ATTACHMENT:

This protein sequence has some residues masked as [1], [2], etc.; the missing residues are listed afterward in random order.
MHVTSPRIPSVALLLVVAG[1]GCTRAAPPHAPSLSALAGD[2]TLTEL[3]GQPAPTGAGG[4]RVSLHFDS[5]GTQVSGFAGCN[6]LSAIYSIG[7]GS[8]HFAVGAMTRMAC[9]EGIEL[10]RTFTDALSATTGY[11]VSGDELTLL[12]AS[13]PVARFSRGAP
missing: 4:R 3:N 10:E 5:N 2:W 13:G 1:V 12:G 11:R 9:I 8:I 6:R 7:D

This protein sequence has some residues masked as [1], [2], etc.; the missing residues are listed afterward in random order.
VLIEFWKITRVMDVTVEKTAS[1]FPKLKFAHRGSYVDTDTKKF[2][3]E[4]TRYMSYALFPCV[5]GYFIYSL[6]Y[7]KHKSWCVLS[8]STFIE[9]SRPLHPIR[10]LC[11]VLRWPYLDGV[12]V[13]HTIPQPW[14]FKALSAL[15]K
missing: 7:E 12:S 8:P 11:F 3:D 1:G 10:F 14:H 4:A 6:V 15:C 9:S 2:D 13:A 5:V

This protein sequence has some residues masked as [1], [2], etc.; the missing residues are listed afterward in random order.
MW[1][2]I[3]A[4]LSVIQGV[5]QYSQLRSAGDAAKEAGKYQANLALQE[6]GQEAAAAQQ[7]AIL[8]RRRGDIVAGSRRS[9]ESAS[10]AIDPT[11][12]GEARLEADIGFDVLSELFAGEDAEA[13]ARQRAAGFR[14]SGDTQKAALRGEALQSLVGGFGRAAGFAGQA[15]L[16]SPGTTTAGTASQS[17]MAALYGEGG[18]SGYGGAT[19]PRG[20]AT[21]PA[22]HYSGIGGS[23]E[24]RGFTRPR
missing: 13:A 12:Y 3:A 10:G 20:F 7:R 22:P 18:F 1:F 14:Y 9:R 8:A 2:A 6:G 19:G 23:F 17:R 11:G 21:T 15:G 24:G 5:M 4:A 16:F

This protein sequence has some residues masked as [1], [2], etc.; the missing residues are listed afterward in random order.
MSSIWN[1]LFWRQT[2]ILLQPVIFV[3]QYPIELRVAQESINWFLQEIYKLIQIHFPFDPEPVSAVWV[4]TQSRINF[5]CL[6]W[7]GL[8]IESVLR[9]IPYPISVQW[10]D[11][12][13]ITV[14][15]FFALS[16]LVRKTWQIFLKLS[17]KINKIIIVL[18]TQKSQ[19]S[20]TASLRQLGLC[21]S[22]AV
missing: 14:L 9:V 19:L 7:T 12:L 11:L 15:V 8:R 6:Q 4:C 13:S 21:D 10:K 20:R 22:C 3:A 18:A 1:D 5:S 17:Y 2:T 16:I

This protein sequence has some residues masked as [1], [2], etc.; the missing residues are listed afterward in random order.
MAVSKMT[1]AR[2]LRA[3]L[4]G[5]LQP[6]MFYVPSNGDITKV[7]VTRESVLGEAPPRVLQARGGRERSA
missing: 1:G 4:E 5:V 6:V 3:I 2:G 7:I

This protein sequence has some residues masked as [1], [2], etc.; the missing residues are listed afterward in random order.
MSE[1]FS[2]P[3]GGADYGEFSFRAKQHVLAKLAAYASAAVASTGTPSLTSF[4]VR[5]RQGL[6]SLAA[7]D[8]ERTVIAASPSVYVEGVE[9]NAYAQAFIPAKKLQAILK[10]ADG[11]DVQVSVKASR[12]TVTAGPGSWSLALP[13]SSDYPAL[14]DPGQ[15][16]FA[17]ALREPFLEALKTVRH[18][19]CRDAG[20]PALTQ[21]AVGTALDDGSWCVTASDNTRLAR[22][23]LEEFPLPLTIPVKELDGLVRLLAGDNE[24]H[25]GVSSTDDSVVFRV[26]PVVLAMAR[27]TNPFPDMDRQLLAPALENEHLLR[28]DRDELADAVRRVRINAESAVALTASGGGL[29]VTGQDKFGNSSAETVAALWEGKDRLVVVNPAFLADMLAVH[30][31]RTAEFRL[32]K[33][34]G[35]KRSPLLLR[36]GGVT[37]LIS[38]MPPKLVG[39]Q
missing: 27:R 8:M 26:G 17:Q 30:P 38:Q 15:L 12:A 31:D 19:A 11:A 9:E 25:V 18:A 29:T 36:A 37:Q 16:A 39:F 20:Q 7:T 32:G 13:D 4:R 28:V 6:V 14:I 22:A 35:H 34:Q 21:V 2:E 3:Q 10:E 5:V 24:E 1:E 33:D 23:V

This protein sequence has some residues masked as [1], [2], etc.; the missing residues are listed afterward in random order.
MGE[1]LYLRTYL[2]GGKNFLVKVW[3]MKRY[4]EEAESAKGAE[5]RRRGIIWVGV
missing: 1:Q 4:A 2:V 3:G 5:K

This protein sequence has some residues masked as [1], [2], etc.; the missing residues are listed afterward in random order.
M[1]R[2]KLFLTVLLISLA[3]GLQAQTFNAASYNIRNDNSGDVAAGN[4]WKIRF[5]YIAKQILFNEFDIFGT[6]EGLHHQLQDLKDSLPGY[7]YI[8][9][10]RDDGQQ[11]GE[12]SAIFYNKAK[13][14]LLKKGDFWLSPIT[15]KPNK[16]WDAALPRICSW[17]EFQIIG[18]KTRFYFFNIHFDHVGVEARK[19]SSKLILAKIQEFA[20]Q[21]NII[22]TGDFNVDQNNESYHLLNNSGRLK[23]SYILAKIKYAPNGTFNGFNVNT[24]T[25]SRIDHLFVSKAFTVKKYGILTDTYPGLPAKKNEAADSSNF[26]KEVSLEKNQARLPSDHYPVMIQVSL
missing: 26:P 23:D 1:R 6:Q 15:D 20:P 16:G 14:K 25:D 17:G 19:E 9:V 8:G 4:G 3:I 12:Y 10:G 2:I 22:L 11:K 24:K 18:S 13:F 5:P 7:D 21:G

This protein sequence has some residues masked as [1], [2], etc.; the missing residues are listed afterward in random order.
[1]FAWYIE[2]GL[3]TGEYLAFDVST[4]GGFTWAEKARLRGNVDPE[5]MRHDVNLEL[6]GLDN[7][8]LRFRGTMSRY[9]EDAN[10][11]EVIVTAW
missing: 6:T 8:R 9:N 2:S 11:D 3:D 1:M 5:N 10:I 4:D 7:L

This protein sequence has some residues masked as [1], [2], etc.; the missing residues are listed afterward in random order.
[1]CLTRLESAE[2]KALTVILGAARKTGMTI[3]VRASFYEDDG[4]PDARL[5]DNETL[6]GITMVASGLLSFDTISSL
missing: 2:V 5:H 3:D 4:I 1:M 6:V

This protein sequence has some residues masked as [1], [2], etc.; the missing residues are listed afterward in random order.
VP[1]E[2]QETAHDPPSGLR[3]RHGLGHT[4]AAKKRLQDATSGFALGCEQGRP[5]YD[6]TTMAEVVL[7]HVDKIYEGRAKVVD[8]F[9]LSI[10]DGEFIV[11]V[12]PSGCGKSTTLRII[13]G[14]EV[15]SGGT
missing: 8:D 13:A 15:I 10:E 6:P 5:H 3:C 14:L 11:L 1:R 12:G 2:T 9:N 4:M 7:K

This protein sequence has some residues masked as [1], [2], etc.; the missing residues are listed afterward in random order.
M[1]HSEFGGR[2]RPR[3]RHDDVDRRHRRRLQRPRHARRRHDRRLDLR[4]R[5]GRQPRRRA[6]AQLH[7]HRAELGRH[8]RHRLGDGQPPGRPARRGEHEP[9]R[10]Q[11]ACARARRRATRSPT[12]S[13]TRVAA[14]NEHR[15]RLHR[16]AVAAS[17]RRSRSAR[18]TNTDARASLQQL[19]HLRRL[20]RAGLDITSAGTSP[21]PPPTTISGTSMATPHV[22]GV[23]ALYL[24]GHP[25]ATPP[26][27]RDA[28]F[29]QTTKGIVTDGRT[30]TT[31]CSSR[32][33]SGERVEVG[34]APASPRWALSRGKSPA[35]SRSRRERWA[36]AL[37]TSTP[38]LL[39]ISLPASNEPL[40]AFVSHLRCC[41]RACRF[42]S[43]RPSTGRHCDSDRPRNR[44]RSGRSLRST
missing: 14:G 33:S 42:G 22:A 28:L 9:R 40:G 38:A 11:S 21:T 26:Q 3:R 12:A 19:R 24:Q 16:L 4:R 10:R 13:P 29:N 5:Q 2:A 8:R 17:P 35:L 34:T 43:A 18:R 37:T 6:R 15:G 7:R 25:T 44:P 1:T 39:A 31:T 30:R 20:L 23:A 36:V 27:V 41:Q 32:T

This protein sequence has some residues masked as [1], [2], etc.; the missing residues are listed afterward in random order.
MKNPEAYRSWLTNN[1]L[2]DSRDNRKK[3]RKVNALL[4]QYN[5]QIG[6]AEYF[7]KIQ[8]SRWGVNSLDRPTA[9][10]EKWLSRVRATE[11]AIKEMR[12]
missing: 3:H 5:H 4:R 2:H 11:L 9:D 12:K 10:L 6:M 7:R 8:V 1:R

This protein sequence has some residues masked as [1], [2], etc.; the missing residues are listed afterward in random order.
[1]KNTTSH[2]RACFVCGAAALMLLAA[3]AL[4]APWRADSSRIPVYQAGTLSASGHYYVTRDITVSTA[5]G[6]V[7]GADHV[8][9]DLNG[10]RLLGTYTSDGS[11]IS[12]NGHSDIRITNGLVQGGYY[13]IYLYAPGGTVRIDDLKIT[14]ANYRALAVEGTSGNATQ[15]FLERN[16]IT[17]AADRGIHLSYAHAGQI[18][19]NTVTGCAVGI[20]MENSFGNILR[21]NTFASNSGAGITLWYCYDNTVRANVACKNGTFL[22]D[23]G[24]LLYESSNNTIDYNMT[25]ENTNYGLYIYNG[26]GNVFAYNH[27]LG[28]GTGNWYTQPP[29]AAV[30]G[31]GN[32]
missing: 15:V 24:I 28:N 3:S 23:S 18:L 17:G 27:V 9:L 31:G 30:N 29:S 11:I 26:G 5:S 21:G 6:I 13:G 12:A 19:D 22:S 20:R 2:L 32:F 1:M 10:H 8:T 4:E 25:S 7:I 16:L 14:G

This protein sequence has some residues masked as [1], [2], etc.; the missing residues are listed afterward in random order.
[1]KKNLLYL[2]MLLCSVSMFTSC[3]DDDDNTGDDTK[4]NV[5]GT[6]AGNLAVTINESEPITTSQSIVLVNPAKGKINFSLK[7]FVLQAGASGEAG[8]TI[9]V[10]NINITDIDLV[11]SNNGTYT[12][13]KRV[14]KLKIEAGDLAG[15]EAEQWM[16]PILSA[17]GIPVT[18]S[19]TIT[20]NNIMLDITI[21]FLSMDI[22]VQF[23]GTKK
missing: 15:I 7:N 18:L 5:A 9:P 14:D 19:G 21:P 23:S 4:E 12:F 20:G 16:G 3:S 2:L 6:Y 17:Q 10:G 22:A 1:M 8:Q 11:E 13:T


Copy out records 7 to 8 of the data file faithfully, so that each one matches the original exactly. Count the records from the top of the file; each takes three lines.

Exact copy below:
This protein sequence has some residues masked as [1], [2], etc.; the missing residues are listed afterward in random order.
MGE[1]LYLRTYL[2]GGKNFLVKVW[3]MKRY[4]EEAESAKGAE[5]RRRGIIWVGV
missing: 1:Q 4:A 2:V 3:G 5:K

This protein sequence has some residues masked as [1], [2], etc.; the missing residues are listed afterward in random order.
M[1]R[2]KLFLTVLLISLA[3]GLQAQTFNAASYNIRNDNSGDVAAGN[4]WKIRF[5]YIAKQILFNEFDIFGT[6]EGLHHQLQDLKDSLPGY[7]YI[8][9][10]RDDGQQ[11]GE[12]SAIFYNKAK[13][14]LLKKGDFWLSPIT[15]KPNK[16]WDAALPRICSW[17]EFQIIG[18]KTRFYFFNIHFDHVGVEARK[19]SSKLILAKIQEFA[20]Q[21]NII[22]TGDFNVDQNNESYHLLNNSGRLK[23]SYILAKIKYAPNGTFNGFNVNT[24]T[25]SRIDHLFVSKAFTVKKYGILTDTYPGLPAKKNEAADSSNF[26]KEVSLEKNQARLPSDHYPVMIQVSL
missing: 26:P 23:D 1:R 6:Q 15:D 20:P 16:G 14:K 25:D 17:G 19:E 9:V 8:G 4:G 3:I 12:Y 10:G 2:I 22:L 11:K 24:K 18:S 13:F 5:P 7:D 21:G